With the sweet smell of spring in the air, there’s no better way to welcome a new season than by caring for plants with your child. The Montessori approach encourages practical life activities that teach children to gently care for the environment and smaller living things. Gifting your child with a plant to care for allows them to feel “ownership” of the plant, which creates a willingness to want to care for and keep the plant healthy. And when a child sees that the plant is relying on them to survive it gives them a sense of accountability and purpose. It also helps develop patience and confident expectation.
“Set the child at agricultural labour, guiding him to the cultivation of plants and animals, and so to the intelligent contemplation of nature. The children are inspired with a feeling for nature, which is maintained by the marvels of creation – that creation which rewards with a generosity not measured by the labour of those who help it to evolve the life of its creatures.” – Dr. Maria Montessori
Choose an existing plant in your home or visit the nursery with your child to pick out a plant of their own. Look for plants with different types of leaves, and a variety of textures, shapes and colours.
Let your child know that plants are living and remind them how important it is to take care of plants with love and care. Talk about the different parts of the plant, types of plants, if it needs to live in a sunny or shady spot, and what happens if you over- or under-water the plant.
Caring for the plant
- Remove damaged or brown leaves with scissors.
- Wet a sponge or cotton rounds, and clean the leaves. Show your child how to squeeze out the excess water over the plant before cleaning.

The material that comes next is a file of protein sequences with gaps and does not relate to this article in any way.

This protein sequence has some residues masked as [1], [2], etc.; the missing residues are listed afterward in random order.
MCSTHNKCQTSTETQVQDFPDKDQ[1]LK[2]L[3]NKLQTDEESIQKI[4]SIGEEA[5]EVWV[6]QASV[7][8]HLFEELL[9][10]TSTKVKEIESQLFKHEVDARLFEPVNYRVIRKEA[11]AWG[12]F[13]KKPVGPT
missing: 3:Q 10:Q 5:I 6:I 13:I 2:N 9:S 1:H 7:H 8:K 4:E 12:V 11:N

- Demonstrate how to be very gentle so as to not break the leaves.
- Water the plant using a small watering can, a mist sprayer (less messy and children really enjoy spraying it) or use a bowl/pitcher filled with water. Keep a towel nearby for your child to wipe up any water spills.
- Clean up with your child and return the plant to its usual spot.
Introduce the scientific term of the plant, which can be found on the label that comes with a plant. If your child has started writing letters you can help him/her copy out the words of the plant.
Discuss the texture and temperature of the plant’s leaves. Are the leaves smooth or rough? Do they feel warm or cool?
Keep a little notebook handy for your child to record growth and changes in the plant. Some ideas to consider:
- Count and keep track of the number of leaves on your plant.
- Measure the length and width of a leaf.
- Record the changing height of the plant.
Plant care in a Montessori home doesn’t need to take up a lot of space and it’s a beautiful, organic way to allow small children to have an active role in taking care of your home. It gives them the opportunity to notice small changes, take ownership and responsibility, remember how to fix the problem, and the overall satisfaction of caring for the plant. Best of all, it needn’t be limited to pot plants; if you have a garden – big or small – encourage them to get involved in gardening outdoors too. It’s a wonderful way to bond with your child and spend quality time outdoors in nature.